The y-axis should range from zero to a maximum value that encompases the range of the data. However, there are data visualization designers that change the y-axis range to start at a non-zero value. This technique effectively highlights the differences in the y-axis values while, unfortunately, making the data seem much larger than they actually are.
Simplifying the Display of Data
In some cases, it is necessary for multiple sets of data to be compared with each other in order to highlight the differences in their trends and values. But in other cases where the data visualization designer wants to highlight the similarities between the sets of data, the data visualization design can be minimized to have a single set of data. In that case, the designer can include a note under the graph saying that the same observations hold true between all data sets.
Balancing Information in Visuals and Text
Background text should not be cluttered with too much important information that can be incorporated into data visualization designs, and vice-versa. That way, both the background text and data visualization designs are concise and compliment each other in order to effectively communicate the subject.
Some information can be excluded if it does not help the data visualization design communicate the subject. However, there are instances where information that has been excluded makes the data misleading. For instance, a graph that is only labeled with the data “2016” will make an audience believe that the data was collected throughout the entire 2016 year when it was actually collected between March and May of 2016.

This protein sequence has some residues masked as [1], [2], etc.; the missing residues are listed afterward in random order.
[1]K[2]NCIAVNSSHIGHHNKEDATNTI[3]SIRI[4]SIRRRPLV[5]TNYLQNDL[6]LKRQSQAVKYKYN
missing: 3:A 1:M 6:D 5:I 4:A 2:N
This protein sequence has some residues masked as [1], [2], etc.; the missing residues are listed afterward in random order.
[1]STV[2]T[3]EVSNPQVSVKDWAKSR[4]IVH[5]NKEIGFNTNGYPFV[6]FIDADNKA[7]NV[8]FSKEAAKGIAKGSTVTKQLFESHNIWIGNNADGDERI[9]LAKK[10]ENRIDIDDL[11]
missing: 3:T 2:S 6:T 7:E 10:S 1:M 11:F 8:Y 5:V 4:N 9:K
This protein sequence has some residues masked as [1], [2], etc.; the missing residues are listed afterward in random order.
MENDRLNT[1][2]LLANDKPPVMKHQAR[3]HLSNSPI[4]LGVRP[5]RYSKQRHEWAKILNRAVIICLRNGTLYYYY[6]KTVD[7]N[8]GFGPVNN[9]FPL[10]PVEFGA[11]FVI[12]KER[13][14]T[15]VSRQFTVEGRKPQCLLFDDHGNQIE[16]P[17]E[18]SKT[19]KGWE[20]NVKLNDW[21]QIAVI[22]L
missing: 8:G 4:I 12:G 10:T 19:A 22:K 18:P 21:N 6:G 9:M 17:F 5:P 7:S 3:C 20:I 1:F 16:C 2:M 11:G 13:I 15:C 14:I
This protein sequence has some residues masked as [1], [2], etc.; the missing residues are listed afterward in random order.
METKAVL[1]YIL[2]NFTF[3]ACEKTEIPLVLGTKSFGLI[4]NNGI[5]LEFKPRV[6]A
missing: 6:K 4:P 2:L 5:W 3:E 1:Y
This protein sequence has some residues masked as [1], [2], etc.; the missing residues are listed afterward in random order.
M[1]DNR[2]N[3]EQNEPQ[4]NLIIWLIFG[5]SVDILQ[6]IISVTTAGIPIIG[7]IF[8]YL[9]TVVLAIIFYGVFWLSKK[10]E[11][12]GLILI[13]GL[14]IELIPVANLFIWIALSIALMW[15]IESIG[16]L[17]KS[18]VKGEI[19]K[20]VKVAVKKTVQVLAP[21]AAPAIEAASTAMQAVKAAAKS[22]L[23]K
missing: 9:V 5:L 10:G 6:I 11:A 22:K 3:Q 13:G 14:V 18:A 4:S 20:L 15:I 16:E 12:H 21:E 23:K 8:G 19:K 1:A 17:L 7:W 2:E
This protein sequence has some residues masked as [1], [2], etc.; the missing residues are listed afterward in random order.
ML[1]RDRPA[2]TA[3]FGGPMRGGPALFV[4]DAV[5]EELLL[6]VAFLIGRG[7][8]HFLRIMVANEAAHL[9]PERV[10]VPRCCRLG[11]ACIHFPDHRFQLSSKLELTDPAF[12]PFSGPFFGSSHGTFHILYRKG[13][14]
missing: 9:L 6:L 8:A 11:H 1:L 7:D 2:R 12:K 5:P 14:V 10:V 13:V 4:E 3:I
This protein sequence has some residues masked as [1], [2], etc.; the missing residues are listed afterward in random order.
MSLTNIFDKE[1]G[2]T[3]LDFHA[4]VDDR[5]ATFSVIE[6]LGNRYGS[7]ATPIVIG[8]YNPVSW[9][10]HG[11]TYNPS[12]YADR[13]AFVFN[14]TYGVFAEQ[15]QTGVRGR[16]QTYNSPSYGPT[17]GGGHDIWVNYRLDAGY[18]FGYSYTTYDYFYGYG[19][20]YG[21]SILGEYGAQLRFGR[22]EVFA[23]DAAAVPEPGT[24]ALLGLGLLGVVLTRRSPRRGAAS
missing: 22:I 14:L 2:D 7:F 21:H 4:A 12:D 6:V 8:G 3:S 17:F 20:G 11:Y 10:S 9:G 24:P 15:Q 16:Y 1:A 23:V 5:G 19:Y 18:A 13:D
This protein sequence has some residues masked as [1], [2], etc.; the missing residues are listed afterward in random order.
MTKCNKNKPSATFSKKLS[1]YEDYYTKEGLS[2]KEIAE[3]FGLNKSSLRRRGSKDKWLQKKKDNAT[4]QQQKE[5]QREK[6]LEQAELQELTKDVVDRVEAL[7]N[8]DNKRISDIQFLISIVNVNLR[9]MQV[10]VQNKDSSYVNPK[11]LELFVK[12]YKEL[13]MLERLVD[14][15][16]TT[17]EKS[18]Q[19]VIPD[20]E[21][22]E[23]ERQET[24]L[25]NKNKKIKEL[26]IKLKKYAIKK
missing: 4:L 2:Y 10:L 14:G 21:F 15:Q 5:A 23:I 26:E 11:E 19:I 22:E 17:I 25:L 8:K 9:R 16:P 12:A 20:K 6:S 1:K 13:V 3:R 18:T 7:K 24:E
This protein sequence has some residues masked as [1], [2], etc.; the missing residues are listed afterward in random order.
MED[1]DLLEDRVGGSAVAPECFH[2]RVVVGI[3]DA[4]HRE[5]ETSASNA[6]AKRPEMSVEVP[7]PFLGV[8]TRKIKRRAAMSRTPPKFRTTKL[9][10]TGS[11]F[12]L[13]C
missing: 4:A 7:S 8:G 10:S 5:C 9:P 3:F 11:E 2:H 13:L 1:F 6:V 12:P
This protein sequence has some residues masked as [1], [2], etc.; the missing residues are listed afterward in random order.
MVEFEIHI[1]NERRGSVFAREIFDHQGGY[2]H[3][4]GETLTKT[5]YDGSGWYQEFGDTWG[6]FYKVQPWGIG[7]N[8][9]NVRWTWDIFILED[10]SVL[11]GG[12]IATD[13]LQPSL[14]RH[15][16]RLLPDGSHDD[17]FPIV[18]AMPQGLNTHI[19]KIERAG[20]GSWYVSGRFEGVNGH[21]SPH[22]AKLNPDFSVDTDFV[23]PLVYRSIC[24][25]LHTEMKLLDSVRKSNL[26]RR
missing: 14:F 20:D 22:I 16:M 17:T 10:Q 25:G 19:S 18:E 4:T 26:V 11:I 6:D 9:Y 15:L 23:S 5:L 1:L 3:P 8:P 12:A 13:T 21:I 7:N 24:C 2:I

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Klanten, Robert. Data Flow 2: Visualizing Information in Graphic Design. Gestalten, 2010.
Knaflic, Cole N. “Bar Charts Must Have A Zero Baseline.” Storytelling with Data. N.p., 20 Sep. 2012. Web. 17 Nov. 2016. <http://www.storytellingwithdata.com/blog/2012/09/bar-charts-must-have-zero-baseline>
Knaflic, Cole N. “Improving Upon “Good Enough”.” Storytelling with Data. N.p., 19 July 2016. Web. 17 Nov. 2016. <http://www.storytellingwithdata.com/blog/2016/7/12/improving-upon-good-enough>
Pradhan, Archana. “Comparing Mortgage Credit Variables by Applicant Age: Millennials have the lowest credit scores, and highest LTV and DTI Ratios.” CoreLogic. N.p., 24 July 2016. Web. 17 Nov. 2016. <http://www.corelogic.com/blog/authors/archana-pradhan/2016/06/comparing-mortgage-credit-variables-by-applicant-age.aspx#.WDMh5vkrJPb>